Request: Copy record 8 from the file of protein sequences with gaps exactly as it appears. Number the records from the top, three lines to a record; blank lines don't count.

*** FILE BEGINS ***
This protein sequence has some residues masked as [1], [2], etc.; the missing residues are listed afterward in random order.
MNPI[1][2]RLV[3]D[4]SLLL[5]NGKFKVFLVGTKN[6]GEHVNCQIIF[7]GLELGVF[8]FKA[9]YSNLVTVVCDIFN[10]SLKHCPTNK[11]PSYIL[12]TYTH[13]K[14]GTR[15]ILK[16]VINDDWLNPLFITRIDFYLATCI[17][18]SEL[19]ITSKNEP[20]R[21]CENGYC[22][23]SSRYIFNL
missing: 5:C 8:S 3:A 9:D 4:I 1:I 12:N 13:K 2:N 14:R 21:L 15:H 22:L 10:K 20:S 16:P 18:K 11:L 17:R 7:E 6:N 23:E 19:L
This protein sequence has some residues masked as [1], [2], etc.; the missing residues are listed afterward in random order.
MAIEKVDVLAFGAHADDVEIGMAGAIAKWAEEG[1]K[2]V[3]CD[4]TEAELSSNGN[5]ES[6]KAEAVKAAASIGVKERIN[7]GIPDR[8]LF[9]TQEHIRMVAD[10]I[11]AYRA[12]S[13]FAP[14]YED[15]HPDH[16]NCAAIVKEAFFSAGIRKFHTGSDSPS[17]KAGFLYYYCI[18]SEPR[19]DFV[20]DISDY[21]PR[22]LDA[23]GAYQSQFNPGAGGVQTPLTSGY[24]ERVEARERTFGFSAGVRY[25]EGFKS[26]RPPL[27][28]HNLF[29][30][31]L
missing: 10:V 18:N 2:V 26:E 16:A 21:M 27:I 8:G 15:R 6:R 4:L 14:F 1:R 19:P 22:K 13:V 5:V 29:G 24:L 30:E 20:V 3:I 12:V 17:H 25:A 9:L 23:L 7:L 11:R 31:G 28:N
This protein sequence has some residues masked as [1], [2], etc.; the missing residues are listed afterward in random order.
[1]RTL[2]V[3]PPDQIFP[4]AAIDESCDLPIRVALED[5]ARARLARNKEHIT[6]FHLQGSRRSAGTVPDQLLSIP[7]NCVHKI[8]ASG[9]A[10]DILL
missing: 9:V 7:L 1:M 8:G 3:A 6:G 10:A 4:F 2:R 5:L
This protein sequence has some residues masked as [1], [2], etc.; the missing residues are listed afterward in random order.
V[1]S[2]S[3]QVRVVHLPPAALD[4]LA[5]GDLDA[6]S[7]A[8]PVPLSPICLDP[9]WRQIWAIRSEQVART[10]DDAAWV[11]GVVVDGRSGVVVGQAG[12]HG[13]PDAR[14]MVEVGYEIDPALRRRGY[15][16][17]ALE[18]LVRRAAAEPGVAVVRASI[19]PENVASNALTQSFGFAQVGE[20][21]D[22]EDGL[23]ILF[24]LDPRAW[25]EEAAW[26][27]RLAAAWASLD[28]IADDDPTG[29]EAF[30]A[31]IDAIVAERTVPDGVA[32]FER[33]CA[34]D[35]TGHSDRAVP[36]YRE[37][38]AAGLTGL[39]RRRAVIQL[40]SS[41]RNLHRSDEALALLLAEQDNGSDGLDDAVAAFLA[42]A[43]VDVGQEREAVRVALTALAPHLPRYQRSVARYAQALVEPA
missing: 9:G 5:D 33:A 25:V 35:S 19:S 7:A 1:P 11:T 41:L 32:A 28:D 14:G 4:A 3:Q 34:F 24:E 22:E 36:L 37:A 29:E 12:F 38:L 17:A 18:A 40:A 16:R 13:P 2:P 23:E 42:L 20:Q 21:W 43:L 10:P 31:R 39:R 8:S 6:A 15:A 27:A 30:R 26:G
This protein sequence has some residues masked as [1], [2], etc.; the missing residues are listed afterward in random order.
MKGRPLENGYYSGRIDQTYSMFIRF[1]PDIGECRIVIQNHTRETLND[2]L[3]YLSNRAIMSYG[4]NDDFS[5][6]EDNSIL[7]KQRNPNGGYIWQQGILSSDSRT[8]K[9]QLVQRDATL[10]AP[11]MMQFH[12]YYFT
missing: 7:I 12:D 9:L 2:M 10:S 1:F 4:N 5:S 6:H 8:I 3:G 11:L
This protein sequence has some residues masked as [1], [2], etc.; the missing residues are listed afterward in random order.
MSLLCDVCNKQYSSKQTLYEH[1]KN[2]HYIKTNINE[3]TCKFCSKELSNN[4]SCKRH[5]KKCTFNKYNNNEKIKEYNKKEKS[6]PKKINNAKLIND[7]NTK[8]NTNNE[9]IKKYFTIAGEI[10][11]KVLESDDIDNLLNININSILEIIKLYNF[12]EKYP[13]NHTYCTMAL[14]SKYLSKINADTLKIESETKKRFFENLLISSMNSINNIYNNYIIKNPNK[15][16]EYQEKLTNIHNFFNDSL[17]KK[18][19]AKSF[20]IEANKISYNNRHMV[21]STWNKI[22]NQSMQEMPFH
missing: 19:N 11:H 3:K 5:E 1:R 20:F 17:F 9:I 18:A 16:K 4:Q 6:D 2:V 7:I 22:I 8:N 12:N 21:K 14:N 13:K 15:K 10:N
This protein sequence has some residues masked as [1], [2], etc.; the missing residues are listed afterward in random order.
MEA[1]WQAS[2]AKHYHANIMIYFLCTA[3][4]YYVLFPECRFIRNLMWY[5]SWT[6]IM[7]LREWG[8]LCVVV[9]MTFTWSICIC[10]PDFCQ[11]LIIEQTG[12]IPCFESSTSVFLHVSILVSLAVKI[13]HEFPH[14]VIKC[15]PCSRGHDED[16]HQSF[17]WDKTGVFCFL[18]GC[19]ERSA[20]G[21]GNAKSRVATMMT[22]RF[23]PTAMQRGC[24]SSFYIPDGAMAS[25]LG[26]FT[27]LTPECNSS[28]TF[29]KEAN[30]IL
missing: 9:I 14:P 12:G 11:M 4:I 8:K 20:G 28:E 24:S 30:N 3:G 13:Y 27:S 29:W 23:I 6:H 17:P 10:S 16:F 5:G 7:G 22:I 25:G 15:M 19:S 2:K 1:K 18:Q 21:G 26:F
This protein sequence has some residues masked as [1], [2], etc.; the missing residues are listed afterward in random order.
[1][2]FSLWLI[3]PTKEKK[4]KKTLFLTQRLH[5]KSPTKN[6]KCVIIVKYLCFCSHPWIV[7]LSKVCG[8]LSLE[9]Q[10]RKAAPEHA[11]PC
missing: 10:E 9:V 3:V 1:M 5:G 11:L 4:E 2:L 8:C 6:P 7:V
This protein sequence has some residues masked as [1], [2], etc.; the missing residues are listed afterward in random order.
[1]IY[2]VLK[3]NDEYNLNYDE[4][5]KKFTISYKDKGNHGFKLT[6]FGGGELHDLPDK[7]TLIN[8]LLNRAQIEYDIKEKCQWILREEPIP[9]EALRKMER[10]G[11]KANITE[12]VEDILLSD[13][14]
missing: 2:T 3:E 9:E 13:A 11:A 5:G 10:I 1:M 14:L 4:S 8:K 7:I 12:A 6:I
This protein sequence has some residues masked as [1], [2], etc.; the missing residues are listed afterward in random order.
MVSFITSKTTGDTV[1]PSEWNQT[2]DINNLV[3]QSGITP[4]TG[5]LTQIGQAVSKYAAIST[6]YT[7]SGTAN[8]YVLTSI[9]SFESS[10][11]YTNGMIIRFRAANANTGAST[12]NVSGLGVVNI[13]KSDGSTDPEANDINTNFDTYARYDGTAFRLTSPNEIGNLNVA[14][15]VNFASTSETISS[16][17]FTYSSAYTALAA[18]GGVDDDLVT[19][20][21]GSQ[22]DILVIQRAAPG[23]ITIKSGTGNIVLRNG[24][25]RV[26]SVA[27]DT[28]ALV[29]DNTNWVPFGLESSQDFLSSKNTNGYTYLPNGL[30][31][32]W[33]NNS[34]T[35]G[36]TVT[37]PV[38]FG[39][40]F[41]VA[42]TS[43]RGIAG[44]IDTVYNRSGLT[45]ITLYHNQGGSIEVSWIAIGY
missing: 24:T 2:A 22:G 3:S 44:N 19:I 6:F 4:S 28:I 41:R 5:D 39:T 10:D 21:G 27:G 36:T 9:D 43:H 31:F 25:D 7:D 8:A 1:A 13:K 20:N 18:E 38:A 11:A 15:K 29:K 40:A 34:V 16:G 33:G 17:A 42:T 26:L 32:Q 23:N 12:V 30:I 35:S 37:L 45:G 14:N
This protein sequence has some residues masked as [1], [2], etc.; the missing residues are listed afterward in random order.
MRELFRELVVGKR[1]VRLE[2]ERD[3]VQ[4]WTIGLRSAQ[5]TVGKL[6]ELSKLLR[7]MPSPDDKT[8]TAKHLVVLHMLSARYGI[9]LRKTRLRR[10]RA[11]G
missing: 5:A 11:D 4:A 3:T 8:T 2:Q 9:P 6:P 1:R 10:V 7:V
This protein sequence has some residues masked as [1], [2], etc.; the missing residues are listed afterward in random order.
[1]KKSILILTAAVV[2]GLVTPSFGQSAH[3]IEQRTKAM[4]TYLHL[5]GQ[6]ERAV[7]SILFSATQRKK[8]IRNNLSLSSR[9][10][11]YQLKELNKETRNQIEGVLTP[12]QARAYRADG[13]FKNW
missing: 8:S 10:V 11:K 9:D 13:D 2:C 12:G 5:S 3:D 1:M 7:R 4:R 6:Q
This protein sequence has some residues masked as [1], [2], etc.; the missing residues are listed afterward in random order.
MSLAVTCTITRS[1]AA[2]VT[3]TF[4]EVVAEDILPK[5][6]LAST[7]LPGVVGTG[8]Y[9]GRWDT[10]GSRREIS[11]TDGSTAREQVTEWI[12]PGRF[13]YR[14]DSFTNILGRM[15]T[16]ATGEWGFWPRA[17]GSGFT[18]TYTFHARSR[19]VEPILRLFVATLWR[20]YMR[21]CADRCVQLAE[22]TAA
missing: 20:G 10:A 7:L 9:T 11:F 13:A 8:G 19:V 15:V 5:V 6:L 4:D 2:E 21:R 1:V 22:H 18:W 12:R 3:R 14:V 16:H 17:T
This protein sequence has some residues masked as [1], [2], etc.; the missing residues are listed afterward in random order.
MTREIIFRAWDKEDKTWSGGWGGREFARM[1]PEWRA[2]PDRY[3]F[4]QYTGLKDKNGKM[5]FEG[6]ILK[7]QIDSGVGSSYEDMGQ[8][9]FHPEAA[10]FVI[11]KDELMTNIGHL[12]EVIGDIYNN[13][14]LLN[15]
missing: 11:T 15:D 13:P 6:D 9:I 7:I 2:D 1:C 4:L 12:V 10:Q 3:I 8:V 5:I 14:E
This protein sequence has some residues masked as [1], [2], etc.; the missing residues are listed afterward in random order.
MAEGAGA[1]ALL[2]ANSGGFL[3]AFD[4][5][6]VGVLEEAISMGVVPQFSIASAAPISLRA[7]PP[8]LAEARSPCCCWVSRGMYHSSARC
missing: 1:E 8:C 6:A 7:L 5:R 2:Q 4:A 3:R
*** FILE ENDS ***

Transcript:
This protein sequence has some residues masked as [1], [2], etc.; the missing residues are listed afterward in random order.
[1][2]FSLWLI[3]PTKEKK[4]KKTLFLTQRLH[5]KSPTKN[6]KCVIIVKYLCFCSHPWIV[7]LSKVCG[8]LSLE[9]Q[10]RKAAPEHA[11]PC
missing: 10:E 9:V 3:V 1:M 5:G 11:L 4:E 2:L 8:C 6:P 7:V